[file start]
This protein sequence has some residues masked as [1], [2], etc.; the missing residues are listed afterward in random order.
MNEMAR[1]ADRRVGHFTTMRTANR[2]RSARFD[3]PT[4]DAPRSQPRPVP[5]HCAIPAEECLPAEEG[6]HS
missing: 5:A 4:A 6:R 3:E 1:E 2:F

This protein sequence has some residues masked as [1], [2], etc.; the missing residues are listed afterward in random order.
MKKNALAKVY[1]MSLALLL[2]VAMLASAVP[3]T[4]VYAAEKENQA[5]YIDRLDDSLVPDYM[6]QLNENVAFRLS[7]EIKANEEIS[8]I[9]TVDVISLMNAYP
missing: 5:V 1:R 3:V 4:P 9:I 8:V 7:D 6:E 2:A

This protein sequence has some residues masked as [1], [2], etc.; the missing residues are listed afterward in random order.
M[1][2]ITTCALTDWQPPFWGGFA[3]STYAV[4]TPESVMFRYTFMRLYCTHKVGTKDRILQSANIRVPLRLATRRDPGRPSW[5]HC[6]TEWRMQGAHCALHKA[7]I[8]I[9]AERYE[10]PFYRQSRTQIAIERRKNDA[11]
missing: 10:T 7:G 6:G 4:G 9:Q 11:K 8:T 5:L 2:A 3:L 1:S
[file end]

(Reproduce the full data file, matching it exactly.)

This protein sequence has some residues masked as [1], [2], etc.; the missing residues are listed afterward in random order.
MNEMAR[1]ADRRVGHFTTMRTANR[2]RSARFD[3]PT[4]DAPRSQPRPVP[5]HCAIPAEECLPAEEG[6]HS
missing: 5:A 4:A 6:R 3:E 1:E 2:F

This protein sequence has some residues masked as [1], [2], etc.; the missing residues are listed afterward in random order.
MKKNALAKVY[1]MSLALLL[2]VAMLASAVP[3]T[4]VYAAEKENQA[5]YIDRLDDSLVPDYM[6]QLNENVAFRLS[7]EIKANEEIS[8]I[9]TVDVISLMNAYP
missing: 5:V 1:R 3:V 4:P 9:I 8:V 7:D 6:E 2:A

This protein sequence has some residues masked as [1], [2], etc.; the missing residues are listed afterward in random order.
M[1][2]ITTCALTDWQPPFWGGFA[3]STYAV[4]TPESVMFRYTFMRLYCTHKVGTKDRILQSANIRVPLRLATRRDPGRPSW[5]HC[6]TEWRMQGAHCALHKA[7]I[8]I[9]AERYE[10]PFYRQSRTQIAIERRKNDA[11]
missing: 10:T 7:G 6:G 4:G 9:Q 11:K 8:T 5:L 2:A 3:L 1:S